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Comparing artificial neural networks with traditional ground-motion models for small magnitude earthquakes in Southern California

Alexis Klimasewski, Valerie J. Sahakian, & Amanda M. Thomas

Published August 13, 2019, SCEC Contribution #9496, 2019 SCEC Annual Meeting Poster #021

Earthquake ground motions are the superposition of source mechanics, wave propagation, and near site effects which cannot be fully known a priori. Statistically-based ground-motion models (GMMs) are by far the most widely-used method to estimate ground motions. GMMs typically regress for coefficients to parameterize the source, path, and site variables. Conversely, machine learning techniques, which are becoming increasingly popular, allow for fully data driven models without assuming a functional form. Machine learning ground-motion models could be useful for understanding regional behavior and in informing fully non-ergodic ground motion models. Here we compare these two approaches and investigate the performance and behavior of two methods of creating ground-motion models: a mixed-effects maximum-likelihood model with site correction term and an artificial neural net.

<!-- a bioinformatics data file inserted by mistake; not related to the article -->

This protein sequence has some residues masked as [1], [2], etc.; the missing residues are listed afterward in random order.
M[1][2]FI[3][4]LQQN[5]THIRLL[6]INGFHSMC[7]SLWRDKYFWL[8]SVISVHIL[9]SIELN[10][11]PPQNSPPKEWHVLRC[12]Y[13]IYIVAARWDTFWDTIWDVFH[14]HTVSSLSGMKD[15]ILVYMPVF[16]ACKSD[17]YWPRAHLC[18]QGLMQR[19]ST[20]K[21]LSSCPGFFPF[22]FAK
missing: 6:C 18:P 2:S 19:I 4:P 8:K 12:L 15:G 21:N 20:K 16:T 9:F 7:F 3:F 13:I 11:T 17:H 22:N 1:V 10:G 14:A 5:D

Our models estimate horizontal peak ground acceleration (PGA), and are created using 3,357 earthquakes of moment magnitude (M) 2.7-5.72 in Southern California. The events occur between 2010 and 2016, and are recorded on 16 ANZA and Caltech stations. The 52,340 records are split into 60% training, 20% validation, and 20% testing sets. We use the same splits for both methods to allow for a direct comparison. We create five-coefficient and six-coefficient mixed-effects models using the method of Sahakian et al. (2018). The five-coefficient model is a function of M and hypocentral distance (Rhyp), and the six-coefficient model includes a site term, either VS30 or κ0. We compare the five-coefficient model to a neural net with inputs of magnitude and distance. We choose the neural net architecture using the Akaike information criterion (AIC) and the standard deviation of residuals between observed and predicted PGA of the validation data. We evaluate the models using residuals between observed and predicted PGA of the test data.

We find that the five-coefficient mixed effects model performs better than the neural net model with only M and Rhyp inputs. Both six-coefficient mixed effects models perform similarly to the neural net GMPEs that include a site term. While the methods have similar performance, the scaling with distance and magnitude differ. Neural nets show promise in understanding region specific relationships between input parameters and ground motions.

Klimasewski, A., Sahakian, V. J., & Thomas, A. M. (2019, 08). Comparing artificial neural networks with traditional ground-motion models for small magnitude earthquakes in Southern California. Poster Presentation at 2019 SCEC Annual Meeting.

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